While health organizations across the world are focussed on curbing smoking, India continues to face a big challenge of tackling the menace of smokeless or chewed tobacco. India is one of the largest consumers of smokeless tobaccos such as pan masala, gutkha and khaini.
The Ministry of Health and Family Welfare's main agenda in the upcoming seventh session of the Conference of Parties (COP7) to World Health Organisation (WHO) Framework Convention on Tobacco Control (WHO FCTC) would be to focus on the problem.
"Our main agenda in the COP7 would be to focus on smokeless tobacco. India consumes smokeless tobacco more than cigarettes so we will be pushing the international community's attention towards it," said the ministry's secretary C K Mishra.
"Tobacco control is a movement we need to work on. We have been doing a lot of work for curbing smoking in India and we have achieved success also but smokeless tobacco needs special attention," he said.
Many people, especially in rural areas, consume various forms of smokeless tobacco which are directly linked to different kinds of cancers, doctors say. As per the ministry's directions, tobacco companies in India are required to display pictorial warnings up to 85 per cent on both sides of the packet.
Recently, the Supreme Court banned the sale of all forms of chewable tobacco and nicotine, and directed authorities, including the Food Safety and Standards Authority of India (FSSAI) under the Union health ministry to strictly enforce its directions.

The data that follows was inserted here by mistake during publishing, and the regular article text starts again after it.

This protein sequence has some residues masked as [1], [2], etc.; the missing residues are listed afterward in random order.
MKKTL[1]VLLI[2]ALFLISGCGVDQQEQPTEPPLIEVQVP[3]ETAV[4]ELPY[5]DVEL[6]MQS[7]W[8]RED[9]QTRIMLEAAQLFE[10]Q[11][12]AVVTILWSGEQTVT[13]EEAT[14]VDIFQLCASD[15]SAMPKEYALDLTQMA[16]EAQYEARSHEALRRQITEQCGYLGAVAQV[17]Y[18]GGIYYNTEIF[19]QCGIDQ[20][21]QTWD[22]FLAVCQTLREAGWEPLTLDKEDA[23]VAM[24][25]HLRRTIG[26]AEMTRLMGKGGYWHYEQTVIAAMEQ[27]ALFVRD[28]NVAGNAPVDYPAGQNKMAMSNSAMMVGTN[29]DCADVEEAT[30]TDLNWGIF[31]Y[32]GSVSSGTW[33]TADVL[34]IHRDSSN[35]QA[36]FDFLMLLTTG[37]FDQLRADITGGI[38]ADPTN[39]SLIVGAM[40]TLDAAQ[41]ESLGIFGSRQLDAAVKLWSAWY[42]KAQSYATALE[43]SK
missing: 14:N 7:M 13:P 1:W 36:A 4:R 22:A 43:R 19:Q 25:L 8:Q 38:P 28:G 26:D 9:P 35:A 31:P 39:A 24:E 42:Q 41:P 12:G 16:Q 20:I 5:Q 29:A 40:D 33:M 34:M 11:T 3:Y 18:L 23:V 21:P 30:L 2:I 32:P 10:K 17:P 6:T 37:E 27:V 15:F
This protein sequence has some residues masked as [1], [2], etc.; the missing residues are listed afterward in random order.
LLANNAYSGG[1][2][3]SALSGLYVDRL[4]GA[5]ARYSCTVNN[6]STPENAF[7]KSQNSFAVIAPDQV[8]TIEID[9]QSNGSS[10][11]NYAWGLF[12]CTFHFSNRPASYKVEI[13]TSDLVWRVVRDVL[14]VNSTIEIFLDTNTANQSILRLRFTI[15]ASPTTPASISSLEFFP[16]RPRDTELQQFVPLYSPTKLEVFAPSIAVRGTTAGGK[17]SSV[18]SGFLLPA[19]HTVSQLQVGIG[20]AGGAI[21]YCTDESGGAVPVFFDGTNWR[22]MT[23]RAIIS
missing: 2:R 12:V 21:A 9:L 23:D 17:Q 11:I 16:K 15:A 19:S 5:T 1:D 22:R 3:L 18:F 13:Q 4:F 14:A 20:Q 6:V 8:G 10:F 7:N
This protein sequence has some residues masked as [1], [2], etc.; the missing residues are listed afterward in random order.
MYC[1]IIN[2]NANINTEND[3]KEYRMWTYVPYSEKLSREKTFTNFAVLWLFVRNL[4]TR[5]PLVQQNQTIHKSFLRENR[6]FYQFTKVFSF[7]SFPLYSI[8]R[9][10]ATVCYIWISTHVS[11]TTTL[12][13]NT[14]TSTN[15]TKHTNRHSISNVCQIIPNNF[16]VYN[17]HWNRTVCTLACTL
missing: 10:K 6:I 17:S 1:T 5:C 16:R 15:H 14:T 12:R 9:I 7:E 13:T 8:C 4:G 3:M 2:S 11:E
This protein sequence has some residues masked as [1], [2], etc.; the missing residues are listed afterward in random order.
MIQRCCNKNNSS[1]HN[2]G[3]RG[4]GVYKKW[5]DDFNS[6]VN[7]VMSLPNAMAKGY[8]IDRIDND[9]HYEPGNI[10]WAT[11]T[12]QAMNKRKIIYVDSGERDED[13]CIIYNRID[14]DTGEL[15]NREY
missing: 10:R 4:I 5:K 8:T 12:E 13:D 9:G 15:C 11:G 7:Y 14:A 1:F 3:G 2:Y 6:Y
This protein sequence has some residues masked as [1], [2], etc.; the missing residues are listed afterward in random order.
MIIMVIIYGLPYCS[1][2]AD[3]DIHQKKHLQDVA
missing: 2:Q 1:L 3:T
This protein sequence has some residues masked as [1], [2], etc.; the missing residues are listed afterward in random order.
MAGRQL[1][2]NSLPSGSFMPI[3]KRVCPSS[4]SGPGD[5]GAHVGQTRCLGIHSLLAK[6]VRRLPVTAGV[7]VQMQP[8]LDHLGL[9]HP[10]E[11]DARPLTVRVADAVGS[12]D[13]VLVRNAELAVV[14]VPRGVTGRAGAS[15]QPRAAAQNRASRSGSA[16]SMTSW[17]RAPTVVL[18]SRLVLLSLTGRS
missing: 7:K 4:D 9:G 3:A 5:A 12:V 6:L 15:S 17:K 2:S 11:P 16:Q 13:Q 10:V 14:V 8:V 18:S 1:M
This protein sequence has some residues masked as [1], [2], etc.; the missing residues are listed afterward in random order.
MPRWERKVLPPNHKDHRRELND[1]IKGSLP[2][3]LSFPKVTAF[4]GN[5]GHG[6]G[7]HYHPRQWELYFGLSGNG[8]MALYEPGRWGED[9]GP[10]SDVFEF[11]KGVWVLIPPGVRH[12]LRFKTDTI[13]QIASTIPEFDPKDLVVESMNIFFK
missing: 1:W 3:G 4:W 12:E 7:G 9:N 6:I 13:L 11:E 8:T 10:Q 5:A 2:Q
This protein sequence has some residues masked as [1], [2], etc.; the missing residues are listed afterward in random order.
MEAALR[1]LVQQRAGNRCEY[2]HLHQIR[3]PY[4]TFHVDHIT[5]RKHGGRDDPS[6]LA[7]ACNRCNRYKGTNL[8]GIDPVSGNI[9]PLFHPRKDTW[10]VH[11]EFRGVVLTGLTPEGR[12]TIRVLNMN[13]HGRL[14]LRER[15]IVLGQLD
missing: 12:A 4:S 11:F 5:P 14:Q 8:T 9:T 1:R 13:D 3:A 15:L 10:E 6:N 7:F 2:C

The Union government has set up a Global Knowledge Hub on Smokeless Tobacco at the National Institute of Cancer Prevention and Research (NICPR). This hub serves as a repository of knowledge related to smokeless tobacco.
The Global Adult Tobacco Survey – India (GATS) conducted by the ministry shows that 35 per cent of adults 15 years and above consume tobacco in some form or the other, with 48 per cent men and 20 per cent women consuming tobacco in some form.
GATS found that more than 20 crore Indians use smokeless tobacco. The health ministry has been focusing on creating awareness for smokeless tobacco. The audio and visual advertisements, in Hindi and English, along with the posters are being be used to create awareness regarding the harmful effects of tobacco use through TV, radio, at schools, community spaces, railway compartments, and social media.